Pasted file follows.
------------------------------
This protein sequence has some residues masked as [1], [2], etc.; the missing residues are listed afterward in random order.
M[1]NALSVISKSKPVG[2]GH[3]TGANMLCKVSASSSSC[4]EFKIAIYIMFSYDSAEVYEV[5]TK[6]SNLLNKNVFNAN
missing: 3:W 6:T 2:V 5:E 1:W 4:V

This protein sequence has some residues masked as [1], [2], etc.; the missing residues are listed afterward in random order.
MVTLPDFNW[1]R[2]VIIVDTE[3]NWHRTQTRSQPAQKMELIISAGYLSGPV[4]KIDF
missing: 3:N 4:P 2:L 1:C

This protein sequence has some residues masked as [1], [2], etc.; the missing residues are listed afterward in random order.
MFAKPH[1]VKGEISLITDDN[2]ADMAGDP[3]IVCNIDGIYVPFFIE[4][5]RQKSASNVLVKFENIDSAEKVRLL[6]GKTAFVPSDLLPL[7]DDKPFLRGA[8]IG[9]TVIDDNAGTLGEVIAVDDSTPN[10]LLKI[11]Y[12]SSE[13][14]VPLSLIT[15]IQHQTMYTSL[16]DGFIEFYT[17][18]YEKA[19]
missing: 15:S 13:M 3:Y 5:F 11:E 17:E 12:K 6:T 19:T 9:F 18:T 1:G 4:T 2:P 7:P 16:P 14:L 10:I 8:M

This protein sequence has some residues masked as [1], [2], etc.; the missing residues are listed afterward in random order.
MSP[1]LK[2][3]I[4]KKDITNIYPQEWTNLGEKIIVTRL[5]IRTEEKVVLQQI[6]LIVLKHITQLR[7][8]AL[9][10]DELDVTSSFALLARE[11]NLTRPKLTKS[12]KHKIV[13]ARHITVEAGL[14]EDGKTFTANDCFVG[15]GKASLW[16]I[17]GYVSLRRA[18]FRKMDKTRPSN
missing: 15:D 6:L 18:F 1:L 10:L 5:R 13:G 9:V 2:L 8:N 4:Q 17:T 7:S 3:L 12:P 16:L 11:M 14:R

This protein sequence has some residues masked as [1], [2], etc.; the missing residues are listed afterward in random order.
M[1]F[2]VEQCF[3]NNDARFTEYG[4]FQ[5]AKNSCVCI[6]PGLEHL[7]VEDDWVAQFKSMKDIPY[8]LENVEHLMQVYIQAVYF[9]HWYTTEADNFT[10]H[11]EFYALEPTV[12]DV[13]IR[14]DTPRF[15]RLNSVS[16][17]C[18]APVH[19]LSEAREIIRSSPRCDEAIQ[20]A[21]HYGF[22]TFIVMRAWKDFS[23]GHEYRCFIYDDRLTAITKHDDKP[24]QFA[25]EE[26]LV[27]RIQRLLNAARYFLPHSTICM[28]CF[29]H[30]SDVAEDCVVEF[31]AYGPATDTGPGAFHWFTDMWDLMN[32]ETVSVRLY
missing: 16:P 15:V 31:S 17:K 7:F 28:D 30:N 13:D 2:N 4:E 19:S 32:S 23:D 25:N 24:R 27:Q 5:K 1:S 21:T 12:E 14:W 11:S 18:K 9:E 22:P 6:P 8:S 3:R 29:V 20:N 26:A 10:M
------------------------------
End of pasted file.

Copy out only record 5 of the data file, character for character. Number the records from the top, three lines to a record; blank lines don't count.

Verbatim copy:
This protein sequence has some residues masked as [1], [2], etc.; the missing residues are listed afterward in random order.
M[1]F[2]VEQCF[3]NNDARFTEYG[4]FQ[5]AKNSCVCI[6]PGLEHL[7]VEDDWVAQFKSMKDIPY[8]LENVEHLMQVYIQAVYF[9]HWYTTEADNFT[10]H[11]EFYALEPTV[12]DV[13]IR[14]DTPRF[15]RLNSVS[16][17]C[18]APVH[19]LSEAREIIRSSPRCDEAIQ[20]A[21]HYGF[22]TFIVMRAWKDFS[23]GHEYRCFIYDDRLTAITKHDDKP[24]QFA[25]EE[26]LV[27]RIQRLLNAARYFLPHSTICM[28]CF[29]H[30]SDVAEDCVVEF[31]AYGPATDTGPGAFHWFTDMWDLMN[32]ETVSVRLY
missing: 16:P 15:V 31:S 17:K 7:F 28:D 30:N 13:D 2:N 4:E 19:S 32:S 23:D 25:N 24:R 27:Q 5:K 1:S 21:T 12:E 14:W 11:S 18:K 9:E 22:P 6:P 8:S 3:R 29:V 20:N 26:A 10:M